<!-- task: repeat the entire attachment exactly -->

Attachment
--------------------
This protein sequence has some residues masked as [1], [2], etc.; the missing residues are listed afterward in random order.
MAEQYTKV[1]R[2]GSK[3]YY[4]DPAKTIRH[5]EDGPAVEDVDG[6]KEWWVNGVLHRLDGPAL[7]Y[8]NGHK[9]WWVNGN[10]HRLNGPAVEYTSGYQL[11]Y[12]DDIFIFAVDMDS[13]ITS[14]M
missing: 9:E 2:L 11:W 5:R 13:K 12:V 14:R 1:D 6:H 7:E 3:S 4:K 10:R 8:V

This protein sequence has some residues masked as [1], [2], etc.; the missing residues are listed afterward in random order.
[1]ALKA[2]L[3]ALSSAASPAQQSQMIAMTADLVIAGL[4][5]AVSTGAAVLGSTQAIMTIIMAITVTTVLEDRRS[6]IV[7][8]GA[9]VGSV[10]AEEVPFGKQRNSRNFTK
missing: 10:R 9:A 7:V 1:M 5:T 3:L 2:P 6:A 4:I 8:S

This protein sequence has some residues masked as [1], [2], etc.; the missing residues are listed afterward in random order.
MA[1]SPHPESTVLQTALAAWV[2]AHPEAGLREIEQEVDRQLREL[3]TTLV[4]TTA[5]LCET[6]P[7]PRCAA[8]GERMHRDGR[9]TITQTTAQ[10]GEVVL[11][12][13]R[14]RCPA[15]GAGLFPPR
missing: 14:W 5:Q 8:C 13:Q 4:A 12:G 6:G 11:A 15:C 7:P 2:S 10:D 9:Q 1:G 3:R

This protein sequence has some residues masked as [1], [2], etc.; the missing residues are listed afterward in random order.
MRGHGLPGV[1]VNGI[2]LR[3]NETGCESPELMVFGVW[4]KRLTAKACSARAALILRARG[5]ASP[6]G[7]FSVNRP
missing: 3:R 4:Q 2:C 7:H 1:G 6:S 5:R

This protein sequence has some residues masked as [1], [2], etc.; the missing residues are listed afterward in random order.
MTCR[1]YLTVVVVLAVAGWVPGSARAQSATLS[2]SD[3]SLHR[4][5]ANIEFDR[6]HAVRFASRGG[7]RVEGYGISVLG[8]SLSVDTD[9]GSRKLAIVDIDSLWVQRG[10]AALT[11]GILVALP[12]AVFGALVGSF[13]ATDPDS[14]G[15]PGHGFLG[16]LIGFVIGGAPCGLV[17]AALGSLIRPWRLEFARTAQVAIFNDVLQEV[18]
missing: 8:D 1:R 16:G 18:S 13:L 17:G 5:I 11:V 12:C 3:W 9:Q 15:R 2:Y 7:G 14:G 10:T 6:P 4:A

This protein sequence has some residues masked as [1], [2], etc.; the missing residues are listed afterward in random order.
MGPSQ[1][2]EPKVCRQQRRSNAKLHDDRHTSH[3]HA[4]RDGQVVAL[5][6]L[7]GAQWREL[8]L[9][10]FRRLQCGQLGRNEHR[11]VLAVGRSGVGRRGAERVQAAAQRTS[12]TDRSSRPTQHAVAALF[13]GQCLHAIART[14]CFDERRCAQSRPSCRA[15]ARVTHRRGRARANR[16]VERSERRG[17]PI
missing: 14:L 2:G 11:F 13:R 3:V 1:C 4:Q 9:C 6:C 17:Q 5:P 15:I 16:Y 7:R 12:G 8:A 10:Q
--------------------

This protein sequence has some residues masked as [1], [2], etc.; the missing residues are listed afterward in random order.
MAEQYTKV[1]R[2]GSK[3]YY[4]DPAKTIRH[5]EDGPAVEDVDG[6]KEWWVNGVLHRLDGPAL[7]Y[8]NGHK[9]WWVNGN[10]HRLNGPAVEYTSGYQL[11]Y[12]DDIFIFAVDMDS[13]ITS[14]M
missing: 9:E 2:L 11:W 5:R 13:K 12:V 14:R 1:D 6:H 7:E 3:S 4:K 10:R 8:V

This protein sequence has some residues masked as [1], [2], etc.; the missing residues are listed afterward in random order.
[1]ALKA[2]L[3]ALSSAASPAQQSQMIAMTADLVIAGL[4][5]AVSTGAAVLGSTQAIMTIIMAITVTTVLEDRRS[6]IV[7][8]GA[9]VGSV[10]AEEVPFGKQRNSRNFTK
missing: 10:R 9:A 7:V 1:M 5:T 3:L 2:P 6:A 4:I 8:S

This protein sequence has some residues masked as [1], [2], etc.; the missing residues are listed afterward in random order.
MA[1]SPHPESTVLQTALAAWV[2]AHPEAGLREIEQEVDRQLREL[3]TTLV[4]TTA[5]LCET[6]P[7]PRCAA[8]GERMHRDGR[9]TITQTTAQ[10]GEVVL[11][12][13]R[14]RCPA[15]GAGLFPPR
missing: 14:W 5:Q 8:C 13:Q 4:A 12:G 6:G 11:A 15:C 7:P 2:S 10:D 9:Q 1:G 3:R

This protein sequence has some residues masked as [1], [2], etc.; the missing residues are listed afterward in random order.
MRGHGLPGV[1]VNGI[2]LR[3]NETGCESPELMVFGVW[4]KRLTAKACSARAALILRARG[5]ASP[6]G[7]FSVNRP
missing: 3:R 4:Q 2:C 7:H 1:G 6:S 5:R

This protein sequence has some residues masked as [1], [2], etc.; the missing residues are listed afterward in random order.
MTCR[1]YLTVVVVLAVAGWVPGSARAQSATLS[2]SD[3]SLHR[4][5]ANIEFDR[6]HAVRFASRGG[7]RVEGYGISVLG[8]SLSVDTD[9]GSRKLAIVDIDSLWVQRG[10]AALT[11]GILVALP[12]AVFGALVGSF[13]ATDPDS[14]G[15]PGHGFLG[16]LIGFVIGGAPCGLV[17]AALGSLIRPWRLEFARTAQVAIFNDVLQEV[18]
missing: 8:D 1:R 16:G 18:S 13:L 17:G 5:I 11:V 12:C 3:W 9:Q 15:R 2:Y 7:G 14:G 10:T 6:P 4:A

This protein sequence has some residues masked as [1], [2], etc.; the missing residues are listed afterward in random order.
MGPSQ[1][2]EPKVCRQQRRSNAKLHDDRHTSH[3]HA[4]RDGQVVAL[5][6]L[7]GAQWREL[8]L[9][10]FRRLQCGQLGRNEHR[11]VLAVGRSGVGRRGAERVQAAAQRTS[12]TDRSSRPTQHAVAALF[13]GQCLHAIART[14]CFDERRCAQSRPSCRA[15]ARVTHRRGRARANR[16]VERSERRG[17]PI
missing: 14:L 2:G 11:F 13:R 3:V 1:C 4:Q 9:C 6:C 17:Q 5:P 15:I 16:Y 7:R 12:G 8:A 10:Q